President Joe Biden wants to reduce oil prices as soon as possible. He even asked OPEC to increase production. However, OPEC and its allies decided not to change their plans.
On Tuesday, President Biden made an important announcement. Biden’s administration will release oil from reserves as part of a global effort by energy-consuming nations to calm 2021’s rapid rise in fuel prices. The coordinated release between the U.S. and several other countries is the first such move of its kind. Notably, India, China, Japan, the Republic of Korea, and the U.K. will also release oil.
Biden’s announcement follows the administration’s stance that it was looking into the tools at its disposal as WTI crude futures jumped to a seven-year high, above $85. Two days ago, the national average for a gallon of gas stood at $3.409, up from $2.11 one year ago.
The world’s largest economy will release 50 million barrels from the Strategic Petroleum Reserve (SPR). Out of 50 million barrels released by the government, 32 million barrels will be exchanged over the next several months, while 18 million barrels will accelerate a previously authorized sale.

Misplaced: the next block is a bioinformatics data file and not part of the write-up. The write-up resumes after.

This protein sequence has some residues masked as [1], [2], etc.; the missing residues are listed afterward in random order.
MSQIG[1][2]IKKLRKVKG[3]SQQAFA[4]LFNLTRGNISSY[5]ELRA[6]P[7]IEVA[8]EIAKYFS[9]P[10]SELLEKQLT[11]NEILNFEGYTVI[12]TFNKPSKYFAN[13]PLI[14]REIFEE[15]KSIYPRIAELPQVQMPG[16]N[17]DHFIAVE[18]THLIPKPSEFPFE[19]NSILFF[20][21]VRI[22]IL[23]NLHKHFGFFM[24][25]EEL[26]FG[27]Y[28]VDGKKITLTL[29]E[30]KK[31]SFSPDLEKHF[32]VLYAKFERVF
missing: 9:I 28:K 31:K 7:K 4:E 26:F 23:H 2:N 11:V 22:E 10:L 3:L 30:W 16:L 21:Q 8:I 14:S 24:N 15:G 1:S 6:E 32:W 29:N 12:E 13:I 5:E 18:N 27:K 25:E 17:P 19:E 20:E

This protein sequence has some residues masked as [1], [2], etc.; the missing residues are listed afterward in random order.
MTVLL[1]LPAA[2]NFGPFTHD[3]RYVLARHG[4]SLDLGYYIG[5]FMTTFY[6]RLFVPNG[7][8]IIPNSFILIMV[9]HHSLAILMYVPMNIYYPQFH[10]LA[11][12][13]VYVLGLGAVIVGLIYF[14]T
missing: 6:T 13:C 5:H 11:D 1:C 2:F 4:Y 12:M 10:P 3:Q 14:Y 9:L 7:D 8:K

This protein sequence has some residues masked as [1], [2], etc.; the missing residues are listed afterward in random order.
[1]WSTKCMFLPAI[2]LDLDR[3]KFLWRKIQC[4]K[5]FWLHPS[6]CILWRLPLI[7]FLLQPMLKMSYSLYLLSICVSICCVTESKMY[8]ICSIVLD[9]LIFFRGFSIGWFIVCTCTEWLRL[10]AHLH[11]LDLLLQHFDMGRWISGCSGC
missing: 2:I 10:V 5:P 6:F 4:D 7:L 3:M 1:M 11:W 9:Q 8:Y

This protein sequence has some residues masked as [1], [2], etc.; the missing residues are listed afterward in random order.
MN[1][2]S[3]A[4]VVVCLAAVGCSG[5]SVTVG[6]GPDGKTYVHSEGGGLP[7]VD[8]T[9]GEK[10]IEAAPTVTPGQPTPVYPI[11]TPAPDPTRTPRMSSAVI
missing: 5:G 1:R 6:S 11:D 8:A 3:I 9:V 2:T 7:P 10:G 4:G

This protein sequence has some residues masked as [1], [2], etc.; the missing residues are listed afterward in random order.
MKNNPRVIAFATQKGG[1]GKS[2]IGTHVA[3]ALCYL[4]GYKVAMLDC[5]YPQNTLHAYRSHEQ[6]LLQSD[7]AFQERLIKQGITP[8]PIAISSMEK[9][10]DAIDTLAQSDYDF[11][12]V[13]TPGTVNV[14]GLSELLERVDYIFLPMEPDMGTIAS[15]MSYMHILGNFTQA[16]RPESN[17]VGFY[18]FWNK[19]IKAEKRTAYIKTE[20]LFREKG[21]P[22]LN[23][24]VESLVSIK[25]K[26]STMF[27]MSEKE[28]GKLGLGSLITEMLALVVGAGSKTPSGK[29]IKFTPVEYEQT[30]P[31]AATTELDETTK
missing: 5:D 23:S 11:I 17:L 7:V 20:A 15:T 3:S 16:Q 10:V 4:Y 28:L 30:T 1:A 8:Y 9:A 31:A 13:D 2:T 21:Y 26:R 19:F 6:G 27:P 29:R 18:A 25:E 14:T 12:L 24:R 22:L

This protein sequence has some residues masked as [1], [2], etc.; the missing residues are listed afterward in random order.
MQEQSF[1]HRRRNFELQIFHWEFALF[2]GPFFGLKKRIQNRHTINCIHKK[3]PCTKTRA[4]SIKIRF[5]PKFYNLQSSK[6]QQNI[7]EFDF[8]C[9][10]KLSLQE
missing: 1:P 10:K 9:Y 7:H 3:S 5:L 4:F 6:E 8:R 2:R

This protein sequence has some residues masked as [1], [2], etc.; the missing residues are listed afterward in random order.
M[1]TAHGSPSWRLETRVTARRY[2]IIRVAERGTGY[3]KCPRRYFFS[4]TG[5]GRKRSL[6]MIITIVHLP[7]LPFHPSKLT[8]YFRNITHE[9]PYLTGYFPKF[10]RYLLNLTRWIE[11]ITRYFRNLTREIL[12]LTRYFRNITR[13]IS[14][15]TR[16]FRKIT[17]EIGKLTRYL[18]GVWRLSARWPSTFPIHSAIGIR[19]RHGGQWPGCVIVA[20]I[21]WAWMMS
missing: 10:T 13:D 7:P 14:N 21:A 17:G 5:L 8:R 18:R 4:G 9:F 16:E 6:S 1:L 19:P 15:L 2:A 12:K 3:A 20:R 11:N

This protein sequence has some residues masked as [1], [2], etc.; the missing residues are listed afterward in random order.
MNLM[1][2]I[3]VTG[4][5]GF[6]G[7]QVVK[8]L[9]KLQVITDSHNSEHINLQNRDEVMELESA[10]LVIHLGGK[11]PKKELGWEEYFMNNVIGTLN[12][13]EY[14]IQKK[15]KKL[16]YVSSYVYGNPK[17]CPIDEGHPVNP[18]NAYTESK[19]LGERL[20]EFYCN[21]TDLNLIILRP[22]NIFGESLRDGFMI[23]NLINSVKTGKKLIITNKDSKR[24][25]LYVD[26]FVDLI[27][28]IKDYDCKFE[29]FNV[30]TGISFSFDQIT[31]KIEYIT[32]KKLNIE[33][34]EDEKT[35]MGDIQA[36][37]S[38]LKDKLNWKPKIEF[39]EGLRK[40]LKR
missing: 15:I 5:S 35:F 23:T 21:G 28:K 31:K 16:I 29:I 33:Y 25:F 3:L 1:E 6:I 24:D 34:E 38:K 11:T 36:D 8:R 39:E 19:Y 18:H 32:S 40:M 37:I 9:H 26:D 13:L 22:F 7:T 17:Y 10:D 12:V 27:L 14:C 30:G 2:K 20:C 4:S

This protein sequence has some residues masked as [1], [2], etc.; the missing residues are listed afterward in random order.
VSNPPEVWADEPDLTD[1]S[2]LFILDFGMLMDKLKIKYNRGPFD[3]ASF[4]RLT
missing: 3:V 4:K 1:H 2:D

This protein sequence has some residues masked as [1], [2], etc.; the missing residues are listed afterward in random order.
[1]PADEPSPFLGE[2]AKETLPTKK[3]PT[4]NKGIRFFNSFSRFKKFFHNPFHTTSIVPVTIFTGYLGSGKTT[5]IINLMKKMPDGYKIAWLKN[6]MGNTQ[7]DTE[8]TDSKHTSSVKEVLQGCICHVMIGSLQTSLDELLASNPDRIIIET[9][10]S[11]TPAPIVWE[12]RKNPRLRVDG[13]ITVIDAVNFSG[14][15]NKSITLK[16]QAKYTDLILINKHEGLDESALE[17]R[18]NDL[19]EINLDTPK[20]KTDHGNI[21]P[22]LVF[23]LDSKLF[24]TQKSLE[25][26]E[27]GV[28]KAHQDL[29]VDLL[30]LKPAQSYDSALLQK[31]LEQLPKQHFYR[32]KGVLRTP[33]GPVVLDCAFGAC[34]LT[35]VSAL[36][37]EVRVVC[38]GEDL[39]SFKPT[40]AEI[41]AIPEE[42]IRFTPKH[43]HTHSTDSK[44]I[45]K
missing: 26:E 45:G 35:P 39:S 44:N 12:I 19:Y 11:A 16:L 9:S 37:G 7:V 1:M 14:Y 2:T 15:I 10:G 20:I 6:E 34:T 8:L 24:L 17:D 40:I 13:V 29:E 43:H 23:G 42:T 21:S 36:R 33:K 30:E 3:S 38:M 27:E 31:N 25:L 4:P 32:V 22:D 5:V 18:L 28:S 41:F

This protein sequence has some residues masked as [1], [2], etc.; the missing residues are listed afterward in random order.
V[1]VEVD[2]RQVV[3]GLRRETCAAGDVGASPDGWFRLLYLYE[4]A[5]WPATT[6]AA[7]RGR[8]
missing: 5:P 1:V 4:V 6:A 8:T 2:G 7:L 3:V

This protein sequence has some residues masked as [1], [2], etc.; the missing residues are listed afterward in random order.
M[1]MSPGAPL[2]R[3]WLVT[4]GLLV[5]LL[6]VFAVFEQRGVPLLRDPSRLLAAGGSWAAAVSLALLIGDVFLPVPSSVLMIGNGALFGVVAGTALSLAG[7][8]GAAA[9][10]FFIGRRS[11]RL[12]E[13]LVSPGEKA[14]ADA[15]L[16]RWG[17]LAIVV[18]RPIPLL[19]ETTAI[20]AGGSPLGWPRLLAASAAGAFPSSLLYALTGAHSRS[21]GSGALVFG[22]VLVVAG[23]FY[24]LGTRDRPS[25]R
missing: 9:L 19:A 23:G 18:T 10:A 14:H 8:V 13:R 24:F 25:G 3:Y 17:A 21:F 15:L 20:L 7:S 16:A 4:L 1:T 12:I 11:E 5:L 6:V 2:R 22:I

On Tuesday, U.S. oil fell to $75.30 per barrel following the announcement. But it regained its strength and moved into positive territory. Its price reached $78.67 per barrel. Brent crude gained 3.2%. It traded at $82.31 a barrel.
Biden, oil prices, and the SPR
As of November 19, the Strategic Petroleum Reserve held 604.5 million barrels spread across four sites. In total, the SPR can hold 727 million barrels.
It takes less than two weeks after a presidential announcement for the oil to hit the market. People should keep in mind that the Strategic Petroleum Reserve can be tapped in three ways: a total drawdown to counter a “severe energy interruption,” a limited drawdown of up to 30 million barrels, or a drawdown for an exchange or test sale.
This summer, the Biden administration called on OPEC and its allies to boost output. Nonetheless, OPEC+ decided to maintain its previously agreed-upon schedule of raising production by 400,000 barrels per month.
In 2020, OPEC and its allies to remove nearly 10 million barrels per day from the market as the pandemic sapped demand for oil. Apart from OPEC+, other producers, including the U.S., also reduced production as oil prices fell to never-before-seen lows.